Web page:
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The Mummy Returns (2001)

Back from the dead . . . again

Directed by:

Stephen Sommers

Rating: 6/10

Running Time: 130 minutes

UK Certificate: 15

On DVD

Country: United States

Set seven years on from when last we saw slap-headed mummy Imhotep sent back to the Underworld where he belongs, that crazy Egyptology gang are back for another FX-burdened romp among the pyramids.

We soon learn that the heroes of “The Mummy”, Rick and Evelyn (Brendan Fraser and Rachel Weisz), are now Mr and Mrs O'Connell. What's more, they now have a 7-year-old brat called Alex (Freddie Boath), who they're dragging around Egypt looking for artefacts when you really suspect he should be at school learning how to swear and break windows like all the other kids.

Having seemingly learned nothing from the hornet's nest stirred up last time around, the O'Connell's bring a rare relic back to London which just happens to be needed by a gang of baddies wishing to resurrect the evil Imhotep (Arnold Vosloo). Are they mad? Haven't they seen the first film?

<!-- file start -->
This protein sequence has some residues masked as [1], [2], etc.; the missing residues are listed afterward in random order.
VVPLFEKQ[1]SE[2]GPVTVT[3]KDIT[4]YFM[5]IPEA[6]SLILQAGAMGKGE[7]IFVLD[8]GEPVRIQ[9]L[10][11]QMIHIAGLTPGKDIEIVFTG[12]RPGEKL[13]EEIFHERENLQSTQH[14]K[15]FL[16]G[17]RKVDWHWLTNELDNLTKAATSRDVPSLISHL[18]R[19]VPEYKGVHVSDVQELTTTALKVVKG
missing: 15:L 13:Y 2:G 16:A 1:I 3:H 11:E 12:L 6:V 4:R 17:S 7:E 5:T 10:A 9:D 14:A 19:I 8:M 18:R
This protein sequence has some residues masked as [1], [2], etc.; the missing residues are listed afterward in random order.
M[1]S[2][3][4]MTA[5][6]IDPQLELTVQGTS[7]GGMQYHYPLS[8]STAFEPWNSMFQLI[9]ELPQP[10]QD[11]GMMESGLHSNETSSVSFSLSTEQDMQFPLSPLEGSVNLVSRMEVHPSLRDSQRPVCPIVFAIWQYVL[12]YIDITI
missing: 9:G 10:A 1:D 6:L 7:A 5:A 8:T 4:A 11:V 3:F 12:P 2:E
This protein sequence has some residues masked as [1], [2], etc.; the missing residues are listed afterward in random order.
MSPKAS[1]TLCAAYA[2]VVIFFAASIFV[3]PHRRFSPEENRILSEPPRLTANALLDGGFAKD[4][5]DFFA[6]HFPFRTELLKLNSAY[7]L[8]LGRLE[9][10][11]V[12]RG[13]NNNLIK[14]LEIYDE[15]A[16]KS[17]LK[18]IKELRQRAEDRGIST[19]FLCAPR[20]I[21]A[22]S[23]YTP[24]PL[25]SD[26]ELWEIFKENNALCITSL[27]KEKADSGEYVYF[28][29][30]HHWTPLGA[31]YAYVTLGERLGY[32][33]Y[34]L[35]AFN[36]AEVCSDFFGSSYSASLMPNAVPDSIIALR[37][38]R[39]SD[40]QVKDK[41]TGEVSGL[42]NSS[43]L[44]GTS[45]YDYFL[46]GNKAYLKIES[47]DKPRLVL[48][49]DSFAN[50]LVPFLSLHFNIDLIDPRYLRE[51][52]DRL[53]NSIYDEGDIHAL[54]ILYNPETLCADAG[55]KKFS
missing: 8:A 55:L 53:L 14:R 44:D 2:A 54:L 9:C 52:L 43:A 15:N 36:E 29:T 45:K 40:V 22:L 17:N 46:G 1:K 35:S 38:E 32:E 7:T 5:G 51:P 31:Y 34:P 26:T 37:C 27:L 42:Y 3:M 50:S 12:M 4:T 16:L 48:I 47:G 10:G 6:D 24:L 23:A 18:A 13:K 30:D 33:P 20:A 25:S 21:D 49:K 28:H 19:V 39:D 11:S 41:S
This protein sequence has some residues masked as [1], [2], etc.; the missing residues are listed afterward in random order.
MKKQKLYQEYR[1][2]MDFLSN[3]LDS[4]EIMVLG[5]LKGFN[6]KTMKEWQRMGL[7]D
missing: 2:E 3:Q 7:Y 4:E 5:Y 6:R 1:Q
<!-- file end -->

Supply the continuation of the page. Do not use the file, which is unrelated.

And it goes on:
Before long all Hell has once again broken loose, Alex has been kidnapped, and Imhotep's hatching a cunning plan to snatch the powers of an ancient warrior by the name of “The Scorpion King”. As a point of note, the Scorpion King is played by WWF grappler Dwayne “The Rock” Johnson, though thankfully his appearances are few and far between – and by the end of the movie they've abandoned his acting “talents” completely and replaced him with a computer-generated beastie.

It's difficult to see what this film's offering that's any different from the original – the key characters are still largely bereft of charm, there's still a massive over-reliance on admittedly tremendous special effects, and there's still not the slightest bit of believable chemistry between Fraser and Weisz. John Hannah's back again as Evelyn's mega-annoying brother, though this time he's given a serious run for his money in the irritation stakes by newcomer Boath.

As with “The Mummy”, what saves “The Mummy Returns” from a less restrained slagging is its fast pace and all-out commitment to entertaining the audience at all costs. It works, but only by the very narrowest of margins.

It's Got: Another batch of OTT visual trickery.

It Needs: To have let things lie after the first one.

DVD Extras 20 minute location featurette, exclusive interview with The Rock (woop-dee-doo!), "Egyptology 201", music video, out-takes, special effects, trailer and production notes. DVD Extras Rating: 9/10

Alternatives:

any of the Indiana Jones films, Romancing the Stone, The Jewel of the Nile, The Mummy

Summary

Whether you liked or disliked “The Mummy”, this is largely more of the same – nice to look at, but precious little to get the brain ticking.

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